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Case Study: XYZ Airlines Online Reservation System
To streamline the discussion on Session Beans, let's work with a simple case study. We're building an online reservation system for XYZ Airlines. The functionality requires us to build a system using which a user can search for flights. Following that, the user reserves one or more seats on a flight that she chooses. We'll code an AirlineReservation Stateless Session Bean with two methods in it. To keep this case study simple, let's assume that reserving a seat on a flight translates to reducing the number of available seats in the flight by one.
The company wants to provide a shopping cart–type of interface to the user. The user should be able to buy tickets on as many flights as required and pay for all of them at once in the final step. We'll code an AirlineShoppingCart Stateful Session Bean to accomplish this. We won't develop the payment system. All our shopping cart must do is provide the total amount when requested.
Let's work out the database schema that we'll use. To keep it simple, our schema involves only one table: FlightRecord. Table 21.1 illustrates the structure of the FlightRecord table.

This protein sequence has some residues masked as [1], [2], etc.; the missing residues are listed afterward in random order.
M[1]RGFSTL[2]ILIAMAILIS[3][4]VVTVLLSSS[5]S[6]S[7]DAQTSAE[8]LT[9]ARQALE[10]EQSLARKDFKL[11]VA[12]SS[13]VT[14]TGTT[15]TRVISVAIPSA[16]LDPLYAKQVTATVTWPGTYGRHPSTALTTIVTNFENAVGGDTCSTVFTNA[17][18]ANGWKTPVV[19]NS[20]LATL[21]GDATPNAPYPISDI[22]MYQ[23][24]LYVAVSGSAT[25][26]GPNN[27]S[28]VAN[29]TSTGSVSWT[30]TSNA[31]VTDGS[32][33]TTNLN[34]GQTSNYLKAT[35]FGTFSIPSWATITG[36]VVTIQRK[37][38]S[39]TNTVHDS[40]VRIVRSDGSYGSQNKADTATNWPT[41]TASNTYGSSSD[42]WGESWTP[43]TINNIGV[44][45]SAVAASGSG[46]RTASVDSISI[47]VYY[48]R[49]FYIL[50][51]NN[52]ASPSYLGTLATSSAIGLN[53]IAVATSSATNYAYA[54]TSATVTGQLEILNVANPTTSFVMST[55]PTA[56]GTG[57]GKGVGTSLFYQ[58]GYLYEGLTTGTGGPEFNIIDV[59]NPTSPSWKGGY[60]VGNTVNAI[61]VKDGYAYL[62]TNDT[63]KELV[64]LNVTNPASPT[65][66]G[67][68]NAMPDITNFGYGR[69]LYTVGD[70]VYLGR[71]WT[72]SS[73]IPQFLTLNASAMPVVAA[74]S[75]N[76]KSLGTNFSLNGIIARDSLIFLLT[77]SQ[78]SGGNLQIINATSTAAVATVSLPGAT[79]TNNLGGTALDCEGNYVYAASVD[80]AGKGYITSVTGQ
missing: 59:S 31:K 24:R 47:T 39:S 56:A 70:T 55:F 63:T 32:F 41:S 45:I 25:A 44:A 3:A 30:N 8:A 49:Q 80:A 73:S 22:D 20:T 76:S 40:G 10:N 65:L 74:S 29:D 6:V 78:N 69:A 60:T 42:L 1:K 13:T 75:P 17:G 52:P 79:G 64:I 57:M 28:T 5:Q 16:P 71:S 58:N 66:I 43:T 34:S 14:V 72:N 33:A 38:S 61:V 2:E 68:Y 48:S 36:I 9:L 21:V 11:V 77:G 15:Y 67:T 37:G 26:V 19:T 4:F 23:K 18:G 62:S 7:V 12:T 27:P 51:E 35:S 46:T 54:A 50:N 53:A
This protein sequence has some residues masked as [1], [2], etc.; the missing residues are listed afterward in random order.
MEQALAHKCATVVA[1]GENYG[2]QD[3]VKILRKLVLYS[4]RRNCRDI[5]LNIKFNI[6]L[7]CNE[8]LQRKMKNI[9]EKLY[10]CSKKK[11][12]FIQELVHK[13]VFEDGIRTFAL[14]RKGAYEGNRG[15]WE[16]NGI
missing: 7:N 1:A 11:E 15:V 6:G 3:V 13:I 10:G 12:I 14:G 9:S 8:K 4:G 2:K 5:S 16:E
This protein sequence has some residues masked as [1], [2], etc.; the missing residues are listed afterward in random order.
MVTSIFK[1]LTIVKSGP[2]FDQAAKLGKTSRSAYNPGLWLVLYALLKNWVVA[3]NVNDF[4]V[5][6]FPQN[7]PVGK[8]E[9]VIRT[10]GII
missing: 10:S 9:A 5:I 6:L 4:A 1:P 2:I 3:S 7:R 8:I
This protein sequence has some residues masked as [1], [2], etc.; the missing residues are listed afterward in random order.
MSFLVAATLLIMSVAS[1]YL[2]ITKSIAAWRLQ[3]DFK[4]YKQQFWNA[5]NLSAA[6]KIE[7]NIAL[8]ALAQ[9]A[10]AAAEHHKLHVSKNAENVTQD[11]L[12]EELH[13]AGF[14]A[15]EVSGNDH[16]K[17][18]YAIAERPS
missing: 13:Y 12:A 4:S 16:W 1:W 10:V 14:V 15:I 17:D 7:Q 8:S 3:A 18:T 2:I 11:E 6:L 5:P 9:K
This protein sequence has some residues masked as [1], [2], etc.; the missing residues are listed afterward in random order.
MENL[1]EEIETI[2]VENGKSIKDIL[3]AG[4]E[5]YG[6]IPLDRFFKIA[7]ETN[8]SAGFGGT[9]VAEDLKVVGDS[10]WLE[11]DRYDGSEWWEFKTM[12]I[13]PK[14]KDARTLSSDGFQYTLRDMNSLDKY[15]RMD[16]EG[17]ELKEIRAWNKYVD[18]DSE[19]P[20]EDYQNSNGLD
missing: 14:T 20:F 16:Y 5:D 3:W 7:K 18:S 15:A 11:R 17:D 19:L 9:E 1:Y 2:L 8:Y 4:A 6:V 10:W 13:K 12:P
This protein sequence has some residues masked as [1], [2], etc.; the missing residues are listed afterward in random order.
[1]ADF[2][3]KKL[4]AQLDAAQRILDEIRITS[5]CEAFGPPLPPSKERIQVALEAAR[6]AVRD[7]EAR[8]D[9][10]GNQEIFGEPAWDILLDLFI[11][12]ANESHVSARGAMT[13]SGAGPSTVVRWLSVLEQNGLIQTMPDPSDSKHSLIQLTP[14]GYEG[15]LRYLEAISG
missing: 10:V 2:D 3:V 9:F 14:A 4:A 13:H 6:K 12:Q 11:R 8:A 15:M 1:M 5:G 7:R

We'll be using PointBase as our database server. The SQL required to create this schema in your PointBase database is provided in the file called schema.sql, which is packaged along with this book. Use this SQL file to create the schema in your PointBase database. This file also loads the table with some dummy data for the purpose of our case study. Perform the following tasks prior to proceeding with the rest of this chapter.
Start the PointBase database server and execute the schema.sql in the PointBase console, so that the schema is created and the records are populated. When this has been done, start WebLogic Server (leave the database server running). Now create a new JDBC connection pool called XYZAirlineConnectionPool using the WebLogic console. Following that, create a new DataSource object called XYZAirlineDataSource, which uses the previously created connection pool.
For more information about any of these tasks and a detailed explanation of how you can perform them, refer to Chapter 10, "Managing Database Connectivity Using JDBC."
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